A recombinase-based genetic circuit for heavy metal monitoring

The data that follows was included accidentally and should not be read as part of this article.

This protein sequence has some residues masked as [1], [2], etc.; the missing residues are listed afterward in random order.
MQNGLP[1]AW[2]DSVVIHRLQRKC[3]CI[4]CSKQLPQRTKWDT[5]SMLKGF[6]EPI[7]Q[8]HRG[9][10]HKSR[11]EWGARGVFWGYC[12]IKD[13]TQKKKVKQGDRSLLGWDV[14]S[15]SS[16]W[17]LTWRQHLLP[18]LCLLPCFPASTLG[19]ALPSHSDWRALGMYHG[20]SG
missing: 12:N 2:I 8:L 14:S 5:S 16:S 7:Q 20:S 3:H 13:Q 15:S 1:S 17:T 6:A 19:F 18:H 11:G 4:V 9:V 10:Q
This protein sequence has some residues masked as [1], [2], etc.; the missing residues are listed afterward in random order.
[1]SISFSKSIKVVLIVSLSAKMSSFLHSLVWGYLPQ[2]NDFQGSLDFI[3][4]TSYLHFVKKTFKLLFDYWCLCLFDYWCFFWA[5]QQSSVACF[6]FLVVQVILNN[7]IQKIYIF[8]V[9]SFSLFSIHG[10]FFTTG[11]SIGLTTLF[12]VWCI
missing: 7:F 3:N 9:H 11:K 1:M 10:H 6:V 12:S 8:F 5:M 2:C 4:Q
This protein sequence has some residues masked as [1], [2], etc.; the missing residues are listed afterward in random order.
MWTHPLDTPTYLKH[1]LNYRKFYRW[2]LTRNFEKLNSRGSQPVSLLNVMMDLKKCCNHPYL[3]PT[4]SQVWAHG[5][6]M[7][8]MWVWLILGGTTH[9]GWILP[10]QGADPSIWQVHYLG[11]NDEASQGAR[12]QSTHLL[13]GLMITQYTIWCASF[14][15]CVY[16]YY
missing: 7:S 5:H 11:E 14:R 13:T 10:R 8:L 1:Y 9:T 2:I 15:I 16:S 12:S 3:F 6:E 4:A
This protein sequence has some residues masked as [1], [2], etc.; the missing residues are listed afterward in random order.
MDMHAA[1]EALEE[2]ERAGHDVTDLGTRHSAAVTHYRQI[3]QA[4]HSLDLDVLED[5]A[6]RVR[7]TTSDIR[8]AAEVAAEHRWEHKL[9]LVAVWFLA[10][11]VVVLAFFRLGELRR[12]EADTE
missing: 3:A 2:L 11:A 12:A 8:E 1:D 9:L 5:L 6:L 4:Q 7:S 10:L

Rapid progress in the genetic circuit design enabled whole-cell biosensors (WCBs) to become prominent in detecting an extensive range of analytes with promise in many fields, from medical diagnostics to environmental toxicity assessment. However, several drawbacks, such as high background signal or low precision, limit WCBs to transfer from proof-of-concept studies to real-world applications, particularly for heavy metal toxicity monitoring. For an alternative WCB module design, we utilized Bxb1 recombinase that provides tight control as a switch to increase dose-response behavior concerning leakiness. The modularity of Bxb1 recombinase recognition elements allowed us to combine an engineered semi-specific heat shock response (HSR) promoter, sensitive to stress conditions including toxic ions such as cadmium, with cadmium resistance regulatory elements; a cadmium-responsive transcription factor and its cognitive promoter. We optimized the conditions for the recombinase-based cadmium biosensor to obtain increased fold change and shorter response time. This system can be expanded for various heavy metals to make an all-in-one type of WCB, even using semi-specific parts of a sensing system. © 2022 by the authors. Licensee MDPI, Basel, Switzerland.